JavaScript async/await Cheat Sheet

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The async and await keywords introduced in JavaScript make it easier to write asynchronous code that looks like synchronous code and is a bit less boilerplate-y. They are really just a small abstraction over promises though so if you don’t understand promises read this first.

An async function that returns a value

Functions prefixed with the async keyword implicitly return a promise. When the function returns a value the promise is fulfilled.

The async implementation of foo above is equivalent to the below implementation that explicitly returns a Promise

Using await keyword to block execution until a promise fulfills

Use the await keyword to stop a function from continuing until an async function completes.

Keep in mind that await can only be used inside an async function — hence why we use .then().catch() when calling bar() but inside bar() we can await the result of foo().

An async function that throws an Error

Just like how inside a promise throwing an exception like throw new Error('bang') is equivalent to reject(new Error('bang')) an async function that throws an exception is equivalent to a promise that rejects.

Again, the async implementation of foo above is equivalent to this version using Promise.

Handling Errors with try…catch

Inside an async function that calls another async function a try...catch can be used to handle cases where async functions reject.

In the example below bar() wraps a call to await foo() with try...catch. Since foo() throws an Error i.e., the promise rejects, the result of await foo() on line 7 is an Error so execution will fall in to the catch() block.

Gotchas

await doesn’t block all the way up the call stack

await only blocks inside the function it is used and not all the way up the call stack. This is easier to explain with an example. Let’s also introduce an async function sleep that will take a few seconds before fulfilling so we can simulate some latency. We’ll do this by wrapping setTimeout() in a Promise.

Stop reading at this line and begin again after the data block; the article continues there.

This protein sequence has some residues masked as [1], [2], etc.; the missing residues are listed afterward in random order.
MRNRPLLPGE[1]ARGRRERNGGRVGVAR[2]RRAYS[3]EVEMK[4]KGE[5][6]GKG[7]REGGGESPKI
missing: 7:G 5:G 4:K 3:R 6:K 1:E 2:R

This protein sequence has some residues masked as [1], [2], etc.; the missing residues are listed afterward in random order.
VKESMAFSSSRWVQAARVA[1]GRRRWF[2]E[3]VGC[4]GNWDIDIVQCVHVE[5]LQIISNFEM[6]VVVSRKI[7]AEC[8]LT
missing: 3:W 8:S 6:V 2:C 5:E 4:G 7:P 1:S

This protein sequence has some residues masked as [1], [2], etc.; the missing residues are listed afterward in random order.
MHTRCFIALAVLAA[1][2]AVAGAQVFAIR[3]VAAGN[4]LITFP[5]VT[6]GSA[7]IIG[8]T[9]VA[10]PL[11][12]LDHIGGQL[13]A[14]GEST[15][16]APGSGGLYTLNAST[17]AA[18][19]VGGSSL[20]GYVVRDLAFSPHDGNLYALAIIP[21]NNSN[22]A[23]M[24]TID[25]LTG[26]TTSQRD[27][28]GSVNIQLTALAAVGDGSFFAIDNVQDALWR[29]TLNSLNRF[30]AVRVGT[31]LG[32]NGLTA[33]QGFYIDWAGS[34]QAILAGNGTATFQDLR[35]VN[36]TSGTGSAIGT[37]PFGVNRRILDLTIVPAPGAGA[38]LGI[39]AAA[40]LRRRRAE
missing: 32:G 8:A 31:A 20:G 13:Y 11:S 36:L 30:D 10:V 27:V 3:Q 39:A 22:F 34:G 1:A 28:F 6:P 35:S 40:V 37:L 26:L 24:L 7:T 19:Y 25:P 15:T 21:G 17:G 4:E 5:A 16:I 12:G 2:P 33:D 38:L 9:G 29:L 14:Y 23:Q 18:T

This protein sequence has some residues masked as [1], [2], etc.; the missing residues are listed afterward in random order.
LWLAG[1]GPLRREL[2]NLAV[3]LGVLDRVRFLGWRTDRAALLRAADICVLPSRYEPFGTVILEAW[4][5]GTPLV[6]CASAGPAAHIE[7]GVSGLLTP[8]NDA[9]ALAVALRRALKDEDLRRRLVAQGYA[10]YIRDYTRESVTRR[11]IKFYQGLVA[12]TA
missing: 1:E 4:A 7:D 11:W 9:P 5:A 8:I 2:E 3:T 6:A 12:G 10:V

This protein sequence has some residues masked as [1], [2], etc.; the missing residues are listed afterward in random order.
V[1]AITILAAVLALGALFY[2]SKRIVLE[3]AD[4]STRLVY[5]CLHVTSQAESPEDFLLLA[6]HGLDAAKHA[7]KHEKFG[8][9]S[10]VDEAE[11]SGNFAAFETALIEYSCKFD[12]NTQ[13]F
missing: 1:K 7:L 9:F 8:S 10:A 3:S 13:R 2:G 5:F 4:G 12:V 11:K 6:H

You might not expect bar() done to be printed after foobar() done. Let’s walk through what’s happening here

  1. We start by calling await foo() on line 20 which tells JavaScript to wait until foo() fulfills its promise before executing the rest of foobar().
  2. foo() begins executing and the first thing it does is await sleep(4000). on line 8. This tells JavaScript to wait until sleep() fulfills its promise before executing the rest of foo().
  3. After 4 seconds have passed sleep() fulfills and foo() can continue. It executes line 9 and prints foo() done to STDOUT and then returns foo.
  4. Since foo() has fulfilled its promise foobar() can now finish executing line 20 and prints foo — the value returned from foo() to STDOUT.
  5. foo() continues on to line 22 and calls bar(). Notice that it doesn’t use the await keyword. Logically this is a bug — we’ve forgotten to tell JavaScript to wait until bar() fulfills its promise before moving on. So what is printed to STDOUT is Promise { <pending> } because that’s the value of bar() when it’s first created (remember a Promise is a container for some future value that has three states — pending, fulfilled, rejected).
  6. There is nothing left to do in foobar() so it returns and the .then() callback on line 26 is executed printing foobar() done to STDOUT
  7. bar() is still executing in the background and 1s later prints bar() done to STDOUT

UnhandledPromiseRejectionWarning

This is usually a hint that you have called an async function and failed to handle its error case i.e., its promise rejecting. It’s a surprisingly easy mistake to make. Let’s use our try...catch example with one small change — don’t await the call to foo() on line 7

What’s happening here is without using await to block until foo() completes JavaScript evaluates line 7 to be a pending Promise. Since that’s not an Error and there is no other code to evaluate bar() completes. But foo() is still processing in the background so when it does eventually throw an Error there is nothing to handle it hence the UnhandledPromiseRejectionWarning.

If you’re surprised that the callback in bar().catch(e => console.error(e)); didn’t catch the Error thrown by foo() remember that bar() technically fulfilled its promise and so bar().catch() was never called. Instead the callback inside bar().then(() => console.log('bar() done') was called . That’s why we see bar done() printed to STDOUT.

Written by

Senior software engineer at Skyscanner. I mostly write Java and Python back end systems occasionally foraying in to JavaScript. Also a dad and 49ers fan.

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